Second, the sharp rise in the non-oil and non-gold trade deficit indicates that industry is indeed becoming relatively uncompetitive in both the domestic and export markets. The appreciation of the real exchange rate since 2009 has hurt our competitiveness. We need to fashion our exchange rate and capital account management policies in a way that gives Indian industry an even chance to compete. On the external front too, fiscal imbalances have contributed to excess demand, resulting in a widening current account deficit in the face of inadequate adjustments in the exchange rate. The trade deficit could hit almost $180bn in 2011-12, pushing up the current account deficit to about 3.6% of GDP. In contrast, this deficit was less than 1.5% during the high growth years of 2003 to 2008. A key feature of the success of our reform processes since the early 1990s has been the substantial strengthening of our external sector. We had maintained our current account deficit at a modest level of around 1-2% of GDP. The gradual liberalisation of the current account in the 1990s made the economy more efficient. Similarly, a measured relaxation of capital account controls helped in increasing foreign capital flows. Judicious management of the capital account balanced equity and debt flows in a sustainable manner. And finally, a pragmatic real exchange rate policy helped maintain the competitiveness of Indian industry. In recent years, however, it appears that foreign exchange intervention has been kept to a minimum, thus, contributing to both real exchange rate appreciation and a more volatile exchange rate in recent months. With Indian inflation being much higher than world inflation, the nominal exchange rate needs appropriate adjustment on a continuous basis. So the ill effects of fiscal excess have been compounded by inadequate adjustments in the exchange rate, leading to declining competitiveness of Indian industry and slowing industrial growth.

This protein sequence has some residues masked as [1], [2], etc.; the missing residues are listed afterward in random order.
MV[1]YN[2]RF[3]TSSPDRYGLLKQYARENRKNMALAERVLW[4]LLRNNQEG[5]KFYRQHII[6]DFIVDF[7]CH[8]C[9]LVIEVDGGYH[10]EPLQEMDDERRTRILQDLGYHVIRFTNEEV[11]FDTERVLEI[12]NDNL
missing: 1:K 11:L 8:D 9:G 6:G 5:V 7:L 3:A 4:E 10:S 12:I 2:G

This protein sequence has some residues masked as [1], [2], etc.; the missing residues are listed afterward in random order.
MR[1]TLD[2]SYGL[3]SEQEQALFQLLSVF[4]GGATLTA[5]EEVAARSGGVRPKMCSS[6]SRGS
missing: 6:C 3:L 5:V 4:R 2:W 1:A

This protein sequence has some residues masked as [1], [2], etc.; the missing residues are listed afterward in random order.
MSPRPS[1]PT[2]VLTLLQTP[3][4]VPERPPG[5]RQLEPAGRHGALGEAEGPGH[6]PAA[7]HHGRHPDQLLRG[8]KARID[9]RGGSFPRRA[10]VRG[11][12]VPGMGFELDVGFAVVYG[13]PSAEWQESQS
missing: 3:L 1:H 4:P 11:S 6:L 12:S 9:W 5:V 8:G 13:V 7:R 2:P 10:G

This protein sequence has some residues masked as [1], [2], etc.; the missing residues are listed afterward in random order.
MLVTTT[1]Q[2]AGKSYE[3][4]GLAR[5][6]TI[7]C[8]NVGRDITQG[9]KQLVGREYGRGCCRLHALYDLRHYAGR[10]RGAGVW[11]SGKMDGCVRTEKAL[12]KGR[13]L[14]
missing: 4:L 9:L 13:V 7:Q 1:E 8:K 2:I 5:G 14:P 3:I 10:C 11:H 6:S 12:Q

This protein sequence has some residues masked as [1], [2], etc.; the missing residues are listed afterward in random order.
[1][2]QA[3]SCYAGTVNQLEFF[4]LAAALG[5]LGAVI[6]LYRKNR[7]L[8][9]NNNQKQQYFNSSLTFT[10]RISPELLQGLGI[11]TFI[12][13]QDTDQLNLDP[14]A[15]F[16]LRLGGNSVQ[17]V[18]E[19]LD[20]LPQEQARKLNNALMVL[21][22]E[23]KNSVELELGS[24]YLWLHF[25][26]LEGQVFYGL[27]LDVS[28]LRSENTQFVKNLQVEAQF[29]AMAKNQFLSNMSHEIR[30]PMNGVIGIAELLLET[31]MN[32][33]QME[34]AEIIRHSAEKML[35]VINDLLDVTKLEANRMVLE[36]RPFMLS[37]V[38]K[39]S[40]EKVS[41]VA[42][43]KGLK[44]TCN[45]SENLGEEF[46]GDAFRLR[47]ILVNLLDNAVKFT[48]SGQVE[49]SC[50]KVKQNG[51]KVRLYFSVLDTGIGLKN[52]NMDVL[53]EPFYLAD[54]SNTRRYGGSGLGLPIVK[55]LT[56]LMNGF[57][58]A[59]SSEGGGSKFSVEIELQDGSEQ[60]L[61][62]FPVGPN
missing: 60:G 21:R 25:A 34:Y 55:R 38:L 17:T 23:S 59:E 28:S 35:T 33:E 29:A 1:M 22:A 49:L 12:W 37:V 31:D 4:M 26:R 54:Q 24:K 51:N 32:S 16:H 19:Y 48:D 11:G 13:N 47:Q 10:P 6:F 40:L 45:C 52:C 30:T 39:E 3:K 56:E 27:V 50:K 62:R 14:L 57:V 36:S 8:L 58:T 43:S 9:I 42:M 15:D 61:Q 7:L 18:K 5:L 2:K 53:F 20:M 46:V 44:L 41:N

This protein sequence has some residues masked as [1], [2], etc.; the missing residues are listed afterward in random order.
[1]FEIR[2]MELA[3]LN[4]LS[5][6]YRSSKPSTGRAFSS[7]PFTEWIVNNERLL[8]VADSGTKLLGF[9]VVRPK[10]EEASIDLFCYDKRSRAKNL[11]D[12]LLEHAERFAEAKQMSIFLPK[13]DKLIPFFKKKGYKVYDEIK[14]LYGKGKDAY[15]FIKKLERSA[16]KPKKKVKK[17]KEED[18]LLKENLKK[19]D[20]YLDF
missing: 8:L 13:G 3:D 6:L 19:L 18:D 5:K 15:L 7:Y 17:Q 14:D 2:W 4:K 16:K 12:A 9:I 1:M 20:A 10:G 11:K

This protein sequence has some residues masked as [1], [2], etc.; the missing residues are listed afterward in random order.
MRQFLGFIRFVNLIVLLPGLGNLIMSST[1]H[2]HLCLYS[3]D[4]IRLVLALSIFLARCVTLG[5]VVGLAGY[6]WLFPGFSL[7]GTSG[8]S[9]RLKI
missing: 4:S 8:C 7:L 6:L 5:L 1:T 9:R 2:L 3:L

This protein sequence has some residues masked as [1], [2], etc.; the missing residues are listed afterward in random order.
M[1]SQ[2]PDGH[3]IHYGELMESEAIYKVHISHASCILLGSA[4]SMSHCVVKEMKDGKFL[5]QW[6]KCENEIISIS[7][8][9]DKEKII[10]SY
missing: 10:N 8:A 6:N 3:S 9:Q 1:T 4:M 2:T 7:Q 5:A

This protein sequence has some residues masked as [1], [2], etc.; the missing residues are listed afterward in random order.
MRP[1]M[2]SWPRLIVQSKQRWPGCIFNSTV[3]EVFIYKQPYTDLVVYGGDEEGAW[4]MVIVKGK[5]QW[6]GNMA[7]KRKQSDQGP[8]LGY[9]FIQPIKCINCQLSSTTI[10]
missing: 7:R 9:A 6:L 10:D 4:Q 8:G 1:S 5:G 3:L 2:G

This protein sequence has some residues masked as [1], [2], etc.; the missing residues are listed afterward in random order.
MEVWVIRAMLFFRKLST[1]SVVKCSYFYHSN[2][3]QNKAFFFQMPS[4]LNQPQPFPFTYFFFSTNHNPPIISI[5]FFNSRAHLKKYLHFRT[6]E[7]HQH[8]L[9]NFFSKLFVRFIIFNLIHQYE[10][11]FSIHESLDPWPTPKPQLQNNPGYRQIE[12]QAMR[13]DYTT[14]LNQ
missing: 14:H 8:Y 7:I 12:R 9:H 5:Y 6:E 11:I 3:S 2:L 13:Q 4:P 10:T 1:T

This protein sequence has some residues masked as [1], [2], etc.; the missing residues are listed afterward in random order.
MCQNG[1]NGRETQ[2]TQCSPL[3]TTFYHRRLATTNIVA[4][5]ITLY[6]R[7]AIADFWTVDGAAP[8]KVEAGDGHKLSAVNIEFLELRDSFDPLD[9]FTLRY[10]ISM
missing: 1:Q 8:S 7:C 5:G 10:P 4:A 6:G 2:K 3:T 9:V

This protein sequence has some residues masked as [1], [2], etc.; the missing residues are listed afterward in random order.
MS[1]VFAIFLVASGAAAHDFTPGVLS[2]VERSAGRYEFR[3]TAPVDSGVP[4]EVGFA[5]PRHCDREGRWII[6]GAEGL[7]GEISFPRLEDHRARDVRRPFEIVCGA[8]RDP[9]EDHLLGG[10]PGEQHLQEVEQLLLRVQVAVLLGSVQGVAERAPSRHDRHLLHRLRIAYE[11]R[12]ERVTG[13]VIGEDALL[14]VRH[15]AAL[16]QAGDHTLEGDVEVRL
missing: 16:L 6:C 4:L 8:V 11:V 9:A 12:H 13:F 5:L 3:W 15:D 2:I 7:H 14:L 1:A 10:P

Third, the increase in revenue deficit indicates the deteriorating quality of expenditure, caused substantially by the rise in expenditure on subsidies. Until recently, the government’s tax revenue pattern had improved with higher gross tax revenue to GDP ratios, which was made possible by a steady rise in the share of direct taxes, and particularly of corporate Income Taxes in that. However, direct taxes have grown by only 9.3% in the year to January 2012, well below the 19% growth budgeted. The share of indirect taxes is again increasing. On the expenditure front, the government is burdened by enormous subsidies, the largest component being its oil subsidy bill. While it will be quite appropriate to shield consumers from the temporary volatility in oil prices, it is not sustainable to keep domestic oil prices stable in the face of persistent increases in international oil prices. As has been widely discussed, expenditure on welfare schemes need to be better targeted. There is dire need for increasing government expenditure on investment in infrastructure and health, but other consumption expenditures need to be restrained. For instance, expenditures on rural schemes such as the Pradhan Mantri Gram Sadak Yojana (PMGSY), the National Rural Health Mission (NRHM), in primary education the Sarva Shiksha Abhiyan, among others, should be coordinated to provide employment guarantees. This is preferable to operating a separate scheme such as the Mahatma Gandhi National Rural Employment Guarantee Act (MGNREGA), which inevitably results in pure consumption expenditures rather than creation of long lasting assets. It is this deterioration in the quality of government expenditure that has also contributed to sustained inflation.

Fourth, since 2007-08, the increase in revenue deficit has resulted in a fall of 3-4% of GDP in public sector savings, and hence resulted in a similar decline in the overall gross domestic savings rate. This has broken the secular trend increase in domestic savings and investment that was especially pronounced from 2003 to 2008. As a natural consequence of these improved fundamentals, India observed five years of acceleration in GDP growth that eventually peaked at 9% in 2007-08. Today, the increase in the revenue deficit is primarily responsible for the fall in savings and investment, and the consequent increase in government borrowing to finance the fiscal deficit has served to push up market interest rates, and to crowd out the private sector from credit markets.

Does the Budget provide a roadmap by which the government can reverse this trend?